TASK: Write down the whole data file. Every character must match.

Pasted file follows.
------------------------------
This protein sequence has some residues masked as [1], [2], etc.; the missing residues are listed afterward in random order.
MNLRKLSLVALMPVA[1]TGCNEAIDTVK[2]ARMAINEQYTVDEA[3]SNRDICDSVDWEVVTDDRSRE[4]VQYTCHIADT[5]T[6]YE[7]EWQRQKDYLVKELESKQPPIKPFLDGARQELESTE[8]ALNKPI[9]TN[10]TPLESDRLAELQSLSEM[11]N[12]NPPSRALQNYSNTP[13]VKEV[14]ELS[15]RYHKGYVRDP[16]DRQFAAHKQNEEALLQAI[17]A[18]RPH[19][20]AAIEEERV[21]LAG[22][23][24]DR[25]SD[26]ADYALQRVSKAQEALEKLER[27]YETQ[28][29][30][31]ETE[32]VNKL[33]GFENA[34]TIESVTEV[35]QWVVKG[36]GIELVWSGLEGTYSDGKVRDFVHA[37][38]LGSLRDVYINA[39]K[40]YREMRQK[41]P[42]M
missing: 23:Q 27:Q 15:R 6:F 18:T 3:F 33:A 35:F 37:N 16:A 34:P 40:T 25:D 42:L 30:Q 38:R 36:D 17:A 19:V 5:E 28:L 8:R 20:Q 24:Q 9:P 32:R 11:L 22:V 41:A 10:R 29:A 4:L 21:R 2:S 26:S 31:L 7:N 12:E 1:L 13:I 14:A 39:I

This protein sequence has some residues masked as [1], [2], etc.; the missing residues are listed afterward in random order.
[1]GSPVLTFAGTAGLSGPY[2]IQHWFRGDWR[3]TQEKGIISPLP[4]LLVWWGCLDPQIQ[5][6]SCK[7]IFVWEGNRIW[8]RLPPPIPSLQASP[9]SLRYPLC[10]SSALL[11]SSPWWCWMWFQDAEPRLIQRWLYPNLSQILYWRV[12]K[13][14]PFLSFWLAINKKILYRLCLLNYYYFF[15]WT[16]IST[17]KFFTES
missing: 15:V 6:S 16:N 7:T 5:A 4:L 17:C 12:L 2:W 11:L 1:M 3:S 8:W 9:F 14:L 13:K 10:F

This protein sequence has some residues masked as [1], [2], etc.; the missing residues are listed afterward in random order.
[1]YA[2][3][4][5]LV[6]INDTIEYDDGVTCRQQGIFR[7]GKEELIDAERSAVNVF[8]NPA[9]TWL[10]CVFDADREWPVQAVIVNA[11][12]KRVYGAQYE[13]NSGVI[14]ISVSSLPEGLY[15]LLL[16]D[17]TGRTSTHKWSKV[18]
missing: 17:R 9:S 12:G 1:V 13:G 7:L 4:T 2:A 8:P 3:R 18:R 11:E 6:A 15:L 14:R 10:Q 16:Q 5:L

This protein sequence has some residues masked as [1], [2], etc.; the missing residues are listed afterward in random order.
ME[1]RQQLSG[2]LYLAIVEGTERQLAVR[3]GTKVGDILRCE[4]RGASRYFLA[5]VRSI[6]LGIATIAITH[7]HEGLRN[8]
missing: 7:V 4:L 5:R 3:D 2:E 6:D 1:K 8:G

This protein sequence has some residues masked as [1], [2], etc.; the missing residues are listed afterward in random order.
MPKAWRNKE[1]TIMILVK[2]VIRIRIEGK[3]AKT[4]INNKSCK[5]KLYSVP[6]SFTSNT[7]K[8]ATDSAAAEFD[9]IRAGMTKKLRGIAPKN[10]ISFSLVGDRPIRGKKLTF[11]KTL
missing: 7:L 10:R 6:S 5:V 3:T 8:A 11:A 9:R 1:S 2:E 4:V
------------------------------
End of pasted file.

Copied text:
This protein sequence has some residues masked as [1], [2], etc.; the missing residues are listed afterward in random order.
MNLRKLSLVALMPVA[1]TGCNEAIDTVK[2]ARMAINEQYTVDEA[3]SNRDICDSVDWEVVTDDRSRE[4]VQYTCHIADT[5]T[6]YE[7]EWQRQKDYLVKELESKQPPIKPFLDGARQELESTE[8]ALNKPI[9]TN[10]TPLESDRLAELQSLSEM[11]N[12]NPPSRALQNYSNTP[13]VKEV[14]ELS[15]RYHKGYVRDP[16]DRQFAAHKQNEEALLQAI[17]A[18]RPH[19][20]AAIEEERV[21]LAG[22][23][24]DR[25]SD[26]ADYALQRVSKAQEALEKLER[27]YETQ[28][29][30][31]ETE[32]VNKL[33]GFENA[34]TIESVTEV[35]QWVVKG[36]GIELVWSGLEGTYSDGKVRDFVHA[37][38]LGSLRDVYINA[39]K[40]YREMRQK[41]P[42]M
missing: 23:Q 27:Q 15:R 6:F 18:T 3:F 33:A 35:F 37:N 16:A 34:P 40:T 25:D 42:L 30:Q 38:R 36:D 17:A 19:V 5:E 28:L 8:R 20:Q 24:Q 9:P 32:R 11:L 22:V 41:A 10:R 29:A 4:L 21:R 2:S 26:S 31:L 7:N 12:E 1:L 13:I 14:A 39:I

This protein sequence has some residues masked as [1], [2], etc.; the missing residues are listed afterward in random order.
[1]GSPVLTFAGTAGLSGPY[2]IQHWFRGDWR[3]TQEKGIISPLP[4]LLVWWGCLDPQIQ[5][6]SCK[7]IFVWEGNRIW[8]RLPPPIPSLQASP[9]SLRYPLC[10]SSALL[11]SSPWWCWMWFQDAEPRLIQRWLYPNLSQILYWRV[12]K[13][14]PFLSFWLAINKKILYRLCLLNYYYFF[15]WT[16]IST[17]KFFTES
missing: 15:V 6:S 16:N 7:T 5:A 4:L 17:C 12:L 2:W 11:L 1:M 3:S 8:W 9:F 14:L 13:K 10:F

This protein sequence has some residues masked as [1], [2], etc.; the missing residues are listed afterward in random order.
[1]YA[2][3][4][5]LV[6]INDTIEYDDGVTCRQQGIFR[7]GKEELIDAERSAVNVF[8]NPA[9]TWL[10]CVFDADREWPVQAVIVNA[11][12]KRVYGAQYE[13]NSGVI[14]ISVSSLPEGLY[15]LLL[16]D[17]TGRTSTHKWSKV[18]
missing: 17:R 9:S 12:G 1:V 13:G 7:L 4:T 2:A 8:P 3:R 18:R 11:E 6:A 15:L 14:R 10:Q 16:Q 5:L

This protein sequence has some residues masked as [1], [2], etc.; the missing residues are listed afterward in random order.
ME[1]RQQLSG[2]LYLAIVEGTERQLAVR[3]GTKVGDILRCE[4]RGASRYFLA[5]VRSI[6]LGIATIAITH[7]HEGLRN[8]
missing: 7:V 4:L 5:R 3:D 2:E 6:D 1:K 8:G

This protein sequence has some residues masked as [1], [2], etc.; the missing residues are listed afterward in random order.
MPKAWRNKE[1]TIMILVK[2]VIRIRIEGK[3]AKT[4]INNKSCK[5]KLYSVP[6]SFTSNT[7]K[8]ATDSAAAEFD[9]IRAGMTKKLRGIAPKN[10]ISFSLVGDRPIRGKKLTF[11]KTL
missing: 7:L 10:R 6:S 5:V 3:T 8:A 11:A 9:R 1:S 2:E 4:V